Mark is keen to emphasise that visitors’ experiences are of authentic local life, nothing here is staged for their benefit. “Sometimes in the evening, people get a jerry can and use it as a drum and people do traditional dancing, but that’s if they feel a sense of fun with the people they’re with and want to do it. It’s not part of what we say will happen, it’s that authentic sharing of experiences.”
The sharing goes both ways; local people really benefit from you being there when you stay in the guest houses – 55 percent of the profits are paid straight to the hosting communities. All the guides on your tours are local too, whether you’re trekking in the mountains or visiting cultural sites.
It’s support that’s really needed in the rural areas where our Ethiopian tour experts work. For some families, life is a struggle. “Half of the year they have food and they share their food, you’ll find people come up to you in the fields and give you beans and things like that,” says Mark. But in the time between one harvest and the next there often isn’t enough. “They also have coping strategies themselves,” he explains, “and tourism fits into that as it gives certain people an extra income and a flow of much-needed cash.”

What is rural accommodation in Ethiopia like?

Eco-friendly facilities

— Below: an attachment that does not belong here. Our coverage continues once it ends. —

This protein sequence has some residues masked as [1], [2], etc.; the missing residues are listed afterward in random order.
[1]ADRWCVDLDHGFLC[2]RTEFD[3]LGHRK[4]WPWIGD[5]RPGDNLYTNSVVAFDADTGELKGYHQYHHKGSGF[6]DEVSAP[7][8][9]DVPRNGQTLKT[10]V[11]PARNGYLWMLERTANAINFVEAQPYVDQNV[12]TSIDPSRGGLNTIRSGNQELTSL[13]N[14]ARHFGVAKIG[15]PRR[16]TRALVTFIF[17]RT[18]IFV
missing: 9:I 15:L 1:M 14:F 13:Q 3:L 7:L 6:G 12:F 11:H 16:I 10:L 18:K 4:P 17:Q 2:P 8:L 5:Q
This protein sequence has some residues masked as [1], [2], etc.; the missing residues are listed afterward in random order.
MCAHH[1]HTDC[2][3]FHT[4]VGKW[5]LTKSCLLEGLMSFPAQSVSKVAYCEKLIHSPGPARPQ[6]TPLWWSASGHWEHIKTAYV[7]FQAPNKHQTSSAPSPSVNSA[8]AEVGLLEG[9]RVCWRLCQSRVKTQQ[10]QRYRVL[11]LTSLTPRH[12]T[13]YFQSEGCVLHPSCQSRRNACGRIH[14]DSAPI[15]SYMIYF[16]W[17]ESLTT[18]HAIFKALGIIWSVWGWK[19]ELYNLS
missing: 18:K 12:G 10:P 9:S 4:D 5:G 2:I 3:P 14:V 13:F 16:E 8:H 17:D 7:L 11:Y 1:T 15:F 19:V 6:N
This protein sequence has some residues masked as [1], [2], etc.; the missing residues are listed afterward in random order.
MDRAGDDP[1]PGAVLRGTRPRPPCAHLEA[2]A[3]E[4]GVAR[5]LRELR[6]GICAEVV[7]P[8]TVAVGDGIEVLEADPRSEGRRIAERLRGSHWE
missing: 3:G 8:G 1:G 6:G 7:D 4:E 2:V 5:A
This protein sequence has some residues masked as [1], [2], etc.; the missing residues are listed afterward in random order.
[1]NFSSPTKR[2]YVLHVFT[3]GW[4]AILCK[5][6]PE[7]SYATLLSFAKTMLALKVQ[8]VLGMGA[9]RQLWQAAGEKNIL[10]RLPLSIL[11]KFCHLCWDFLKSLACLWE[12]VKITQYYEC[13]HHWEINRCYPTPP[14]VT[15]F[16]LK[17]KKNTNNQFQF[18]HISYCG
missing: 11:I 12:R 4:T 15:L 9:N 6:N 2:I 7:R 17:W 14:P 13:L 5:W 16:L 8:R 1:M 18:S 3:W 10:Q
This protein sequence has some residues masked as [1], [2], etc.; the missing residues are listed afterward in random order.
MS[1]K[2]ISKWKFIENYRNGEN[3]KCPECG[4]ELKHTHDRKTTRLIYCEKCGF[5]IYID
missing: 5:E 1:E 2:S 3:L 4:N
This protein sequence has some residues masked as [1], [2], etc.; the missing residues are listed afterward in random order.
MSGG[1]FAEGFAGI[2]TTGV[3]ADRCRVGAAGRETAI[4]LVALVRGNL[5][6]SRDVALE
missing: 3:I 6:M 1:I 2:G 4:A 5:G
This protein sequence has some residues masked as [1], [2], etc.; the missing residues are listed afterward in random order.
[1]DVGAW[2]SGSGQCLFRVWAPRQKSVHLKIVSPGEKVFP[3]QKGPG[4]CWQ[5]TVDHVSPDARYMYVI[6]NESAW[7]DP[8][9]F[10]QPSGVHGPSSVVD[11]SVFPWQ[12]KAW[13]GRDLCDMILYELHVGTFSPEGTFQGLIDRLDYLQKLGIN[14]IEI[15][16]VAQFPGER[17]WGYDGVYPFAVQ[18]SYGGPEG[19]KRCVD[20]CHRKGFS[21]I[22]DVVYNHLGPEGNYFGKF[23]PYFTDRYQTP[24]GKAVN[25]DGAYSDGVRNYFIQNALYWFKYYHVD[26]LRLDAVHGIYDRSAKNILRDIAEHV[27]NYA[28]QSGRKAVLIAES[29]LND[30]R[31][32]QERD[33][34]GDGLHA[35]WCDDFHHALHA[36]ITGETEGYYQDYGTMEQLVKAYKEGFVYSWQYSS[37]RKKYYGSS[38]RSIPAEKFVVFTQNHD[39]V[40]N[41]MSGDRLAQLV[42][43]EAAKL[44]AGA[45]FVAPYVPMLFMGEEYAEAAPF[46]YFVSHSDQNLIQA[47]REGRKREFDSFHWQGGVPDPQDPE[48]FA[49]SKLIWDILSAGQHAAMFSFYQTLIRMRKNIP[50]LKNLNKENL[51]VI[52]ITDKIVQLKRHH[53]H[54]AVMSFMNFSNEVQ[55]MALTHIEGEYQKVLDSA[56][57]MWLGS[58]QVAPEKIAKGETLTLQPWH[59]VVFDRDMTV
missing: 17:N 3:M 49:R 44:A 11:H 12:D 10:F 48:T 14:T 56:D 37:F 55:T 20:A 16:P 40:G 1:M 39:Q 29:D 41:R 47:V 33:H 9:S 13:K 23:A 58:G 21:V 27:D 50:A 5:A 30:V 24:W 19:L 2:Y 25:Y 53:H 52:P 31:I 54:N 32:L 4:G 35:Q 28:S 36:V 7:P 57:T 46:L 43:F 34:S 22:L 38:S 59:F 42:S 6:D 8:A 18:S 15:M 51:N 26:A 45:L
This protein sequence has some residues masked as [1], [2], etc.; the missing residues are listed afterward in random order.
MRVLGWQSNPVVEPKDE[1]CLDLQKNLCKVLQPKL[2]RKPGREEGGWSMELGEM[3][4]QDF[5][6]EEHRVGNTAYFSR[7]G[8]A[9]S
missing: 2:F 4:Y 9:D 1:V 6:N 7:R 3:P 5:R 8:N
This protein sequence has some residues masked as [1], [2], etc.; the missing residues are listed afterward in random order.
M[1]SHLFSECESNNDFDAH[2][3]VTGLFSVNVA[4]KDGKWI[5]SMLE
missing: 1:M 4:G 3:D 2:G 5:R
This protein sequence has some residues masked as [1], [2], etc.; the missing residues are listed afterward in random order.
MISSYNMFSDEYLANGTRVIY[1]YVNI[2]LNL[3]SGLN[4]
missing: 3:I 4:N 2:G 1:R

For a few reasons, the facilities at the guest houses vary from one to the next. “The original concept was that there would be composting toilets, but when I’ve left people to go and build them they’ve never been built exactly how I wanted them,” says Mark with a chuckle. “It was supposed to compost in the pipe but you have to get the angle just right. So we’ve built pits at the end of some of them, and that’s where it composts.”

The basic model for the guest houses comes with three bedrooms, each with a double and a single bed in it. The beds are built with a stone base, but covered with a thick, foam mattress bought in Addis Ababa. “There’s no electricity,” warns Mark. Some have solar installed, but candles are standard for most properties. Some have a shower cubicle, some just a jug of water. As Mark points out, in the dry season, there’s not that much water around: “So people don’t feel like washing that much anyway. A couple of jugs of water can be nice just to have a little splash with.” It’s basic, sure, but your accommodation’s carbon footprint is as low as it could realistically get. 

Who is rural accommodation in Ethiopia for?

When it comes to what kind of travelers typically stay in the guest houses, Mark says: “We get a whole range, because our accommodation is so uncommon.”
From outdoors-loving families with active kids who are happy walking, to older people who are still fit and active but want an added cultural experience, the accommodation appeals to all sorts. “Increasingly, we’re getting a little bit more of a younger, 35-50 year old group who are a bit short on time but want to do something a bit more strenuous on their vacation,” says Mark. With a laugh, he adds, “For older kids, though, there’s no WiFi, but if parents are happy to give them a detox for a few days... Even across the country the WiFi is pretty poor, it’s one of the things with traveling in Ethiopia.”
Written by Bryony Cottam
Photo credits: [Page banner: Tesfa Tours] [Top box: Kevin Perry for Tesfa Tours] [Village life: mulugeta wolde] [Who is it for?: Jenn]